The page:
In a previous post I wrote about the potential significance of new “smart subsidies” for agricultural inputs in Sub-Saharan Africa. Zambia, Tanzania, and Malawi have initiated such programs to help populations of small farmers acquire mineral fertilizer and hybrid seed at a lower cost. One key objective is to increase staple cereal yields from these farms, with consequent improvement to household and national food security.
The policy question I posed in my last post was if and how these efforts to raise productivity could become a recurring, effective, domestic and international strategy to address chronic and acute food security in many sectors of the developing world. We now have evidence to help answer that question.
From new research on the Malawi small farmer input subsidy program and child stunting and wasting, this post describes results and implications.
Our recent work establishes that Malawi’s subsidy program – which began in 2006 and is now entering its tenth year – has substantively improved health outcomes for Malawian children. The research is part of an ongoing collaboration between the University of Illinois and the University of Vermont’s Gund Institute for Ecological Economics.
One key dimension of this research is how it relates new data on variable subsidy allocation rates to different parts of Malawi over time to measures of child height and weight for more than 30,000 children born between 1995 and 2011. Height and weight growth measures are widely used to assess early childhood development; these measures have also proved to be strong predictors of education and health outcomes later in life. (The 2013 article “Adult consequences of growth failure in early childhood” provides a good summary of work on child anthropometrics and later life outcomes).
The intuition behind the study is as follows. First, different rural regions of Malawi received different levels of subsidy (measured in discount vouchers for fertilizer and hybrid seed) over significant spans of time. Second, children born after the start of the subsidy program (post-2005) should show benefits (if they exist), while children born before the program’s inception should not. We use the spatial variation in amounts of allocation and the temporal variation in when children were born to test for the program’s effects. We link data on sub-district subsidy allocation amounts to more than 30,000 geo-referenced observations of children born in rural Malawi between 1995 and 2010.
We find strong positive effects of Malawi’s farm subsidy program on child heights. Our estimates suggest that each one-unit increase in the per household voucher allocation rate (equivalent to allocating one additional bag of mineral fertilizer to every household) is associated with an increase of approximately 0.17 standard deviations in children’s height-for-age z-score, and a 5 percent decrease in a child’s likelihood of being stunted. We find a 9 percent increase, on average, in children’s height-for-age z-scores attributable to the subsidy program. Effects are robust to the inclusion of Traditional Authority fixed effects, birth year cohort controls, and a range of administrative and child and household controls.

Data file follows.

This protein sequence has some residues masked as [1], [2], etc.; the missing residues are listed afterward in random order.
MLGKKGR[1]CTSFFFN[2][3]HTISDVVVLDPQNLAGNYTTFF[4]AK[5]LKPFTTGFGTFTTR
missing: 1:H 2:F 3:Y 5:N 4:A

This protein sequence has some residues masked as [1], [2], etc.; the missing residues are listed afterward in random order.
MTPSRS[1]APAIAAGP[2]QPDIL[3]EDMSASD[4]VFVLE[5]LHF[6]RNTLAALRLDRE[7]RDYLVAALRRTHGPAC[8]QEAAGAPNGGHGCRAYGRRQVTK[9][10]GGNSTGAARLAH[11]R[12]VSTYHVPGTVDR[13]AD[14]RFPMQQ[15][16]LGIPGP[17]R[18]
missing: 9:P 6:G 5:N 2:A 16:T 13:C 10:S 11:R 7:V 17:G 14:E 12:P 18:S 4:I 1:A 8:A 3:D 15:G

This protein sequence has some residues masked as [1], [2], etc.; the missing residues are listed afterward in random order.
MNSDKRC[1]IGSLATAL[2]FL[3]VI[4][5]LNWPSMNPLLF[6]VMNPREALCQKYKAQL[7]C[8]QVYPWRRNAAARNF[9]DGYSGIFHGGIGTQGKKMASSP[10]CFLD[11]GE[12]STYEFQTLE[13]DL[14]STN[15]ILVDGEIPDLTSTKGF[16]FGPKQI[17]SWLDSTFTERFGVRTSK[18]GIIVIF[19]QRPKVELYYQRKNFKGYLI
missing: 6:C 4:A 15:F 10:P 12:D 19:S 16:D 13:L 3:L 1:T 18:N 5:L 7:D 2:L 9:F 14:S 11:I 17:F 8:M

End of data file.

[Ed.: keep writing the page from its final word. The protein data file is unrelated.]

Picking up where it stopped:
Our explanation of the mechanism subtending this effect is that households receiving the subsidies are increasing the supply of maize that they use for self-provisioning. Given that only 20 percent of Malawian farm households reported selling maize in markets (according to representative national surveys conducted in 2005 and 2010), and that research published in 2013 found that 66 percent of Malawian small farm households ran out of maize from their own production before the next harvest, we expect that subsidies have shortened the hunger season – when household stocks of maize run low – for some rural households. The less food a household must purchase during the season when prices are at their highest, the more money a household retains for other expenses, including non-maize staples, sources of protein, or health services.
Research elsewhere has identified modest increases in household maize production attributable to the subsidy, in the range of 200-400 additional kilos of maize per hectare. Because mean household landholdings for farms in these regions are 1.08 hectares and mean per capita annual maize consumption is 133 kilos, a production increase of 200 to 400 kilos could signify annual maize self-sufficiency for between two and three additional members of each household. If many of these households before the subsidy were forced to cope with an annual maize deficit, then the subsidy could be improving nutrition and quality of life by decreasing the length and severity of that shortfall.
We must bear in mind that Malawi may present a special case among countries implementing small farmer input subsidies. With a large and growing population, a single production season, and a long-term decrease in per capita farm acreage devoted to maize production, Malawi’s economy is nonetheless centered in the production of maize. Maize comprises the majority of the diet, and most households consume what they grow and do not market the crop. The pathways, therefore, linking increases in production may be particular to Malawi. Nonetheless, the health impact we observe from the subsidy program there is important and should be investigated in other nations where similar experiments are underway.
Of course, production and income increases could affect children directly through improvements in calorie quantity or quality or access to health services or indirectly through improvements in diet and health of mothers during pregnancy. Ongoing research by our team seeks to understand the specific pathways at work.
Photo of woman selling grain in Malawi market courtesy T.H. Larson